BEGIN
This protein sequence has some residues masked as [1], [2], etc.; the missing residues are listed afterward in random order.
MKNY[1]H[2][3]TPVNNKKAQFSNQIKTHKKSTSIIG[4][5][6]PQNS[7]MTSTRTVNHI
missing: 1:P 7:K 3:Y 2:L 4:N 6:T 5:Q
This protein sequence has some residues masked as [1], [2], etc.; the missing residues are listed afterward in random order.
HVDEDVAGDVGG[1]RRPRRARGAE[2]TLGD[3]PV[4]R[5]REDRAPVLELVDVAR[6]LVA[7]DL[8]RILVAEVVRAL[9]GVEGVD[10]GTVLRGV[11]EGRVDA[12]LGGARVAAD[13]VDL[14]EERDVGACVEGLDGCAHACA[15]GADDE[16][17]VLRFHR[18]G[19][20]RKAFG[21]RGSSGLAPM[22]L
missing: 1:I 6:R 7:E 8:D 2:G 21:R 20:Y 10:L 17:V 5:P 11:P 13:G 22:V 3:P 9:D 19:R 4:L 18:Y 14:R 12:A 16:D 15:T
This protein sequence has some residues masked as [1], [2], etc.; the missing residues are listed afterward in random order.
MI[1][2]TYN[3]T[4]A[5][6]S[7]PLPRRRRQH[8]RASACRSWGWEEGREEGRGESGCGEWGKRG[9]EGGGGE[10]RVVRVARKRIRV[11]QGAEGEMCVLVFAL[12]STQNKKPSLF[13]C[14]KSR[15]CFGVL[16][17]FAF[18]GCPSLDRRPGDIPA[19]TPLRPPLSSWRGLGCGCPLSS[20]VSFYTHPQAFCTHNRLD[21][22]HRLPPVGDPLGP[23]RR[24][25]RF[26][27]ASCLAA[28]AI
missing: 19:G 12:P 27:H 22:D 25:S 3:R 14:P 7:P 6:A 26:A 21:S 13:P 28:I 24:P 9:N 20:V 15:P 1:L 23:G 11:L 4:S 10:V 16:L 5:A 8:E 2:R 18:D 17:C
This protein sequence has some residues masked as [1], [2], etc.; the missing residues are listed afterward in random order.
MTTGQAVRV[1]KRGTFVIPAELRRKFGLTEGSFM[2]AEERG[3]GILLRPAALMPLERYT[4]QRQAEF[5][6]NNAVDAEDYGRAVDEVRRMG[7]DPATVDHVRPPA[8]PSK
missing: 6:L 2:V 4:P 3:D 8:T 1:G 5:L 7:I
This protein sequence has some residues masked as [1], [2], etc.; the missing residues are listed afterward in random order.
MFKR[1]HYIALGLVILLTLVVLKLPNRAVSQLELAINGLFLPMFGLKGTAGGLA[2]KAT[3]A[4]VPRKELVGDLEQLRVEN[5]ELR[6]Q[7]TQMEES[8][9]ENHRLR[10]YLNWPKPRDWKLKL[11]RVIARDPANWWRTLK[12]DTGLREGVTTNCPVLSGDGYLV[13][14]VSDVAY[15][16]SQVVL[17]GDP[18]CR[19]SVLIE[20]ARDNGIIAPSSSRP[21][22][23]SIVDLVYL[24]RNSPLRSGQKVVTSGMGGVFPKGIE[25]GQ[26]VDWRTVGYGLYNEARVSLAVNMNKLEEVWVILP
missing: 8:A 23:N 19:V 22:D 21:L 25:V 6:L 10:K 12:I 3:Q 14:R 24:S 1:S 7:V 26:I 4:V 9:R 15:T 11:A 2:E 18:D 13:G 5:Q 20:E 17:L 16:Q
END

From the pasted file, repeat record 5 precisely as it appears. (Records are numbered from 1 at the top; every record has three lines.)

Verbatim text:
This protein sequence has some residues masked as [1], [2], etc.; the missing residues are listed afterward in random order.
MFKR[1]HYIALGLVILLTLVVLKLPNRAVSQLELAINGLFLPMFGLKGTAGGLA[2]KAT[3]A[4]VPRKELVGDLEQLRVEN[5]ELR[6]Q[7]TQMEES[8][9]ENHRLR[10]YLNWPKPRDWKLKL[11]RVIARDPANWWRTLK[12]DTGLREGVTTNCPVLSGDGYLV[13][14]VSDVAY[15][16]SQVVL[17]GDP[18]CR[19]SVLIE[20]ARDNGIIAPSSSRP[21][22][23]SIVDLVYL[24]RNSPLRSGQKVVTSGMGGVFPKGIE[25]GQ[26]VDWRTVGYGLYNEARVSLAVNMNKLEEVWVILP
missing: 8:A 23:N 19:V 22:D 21:L 25:V 6:L 10:K 12:I 3:Q 14:R 24:S 1:S 7:V 26:I 4:V 9:R 15:T 11:A 2:E 18:D 13:G 5:Q 20:E 17:L 16:Q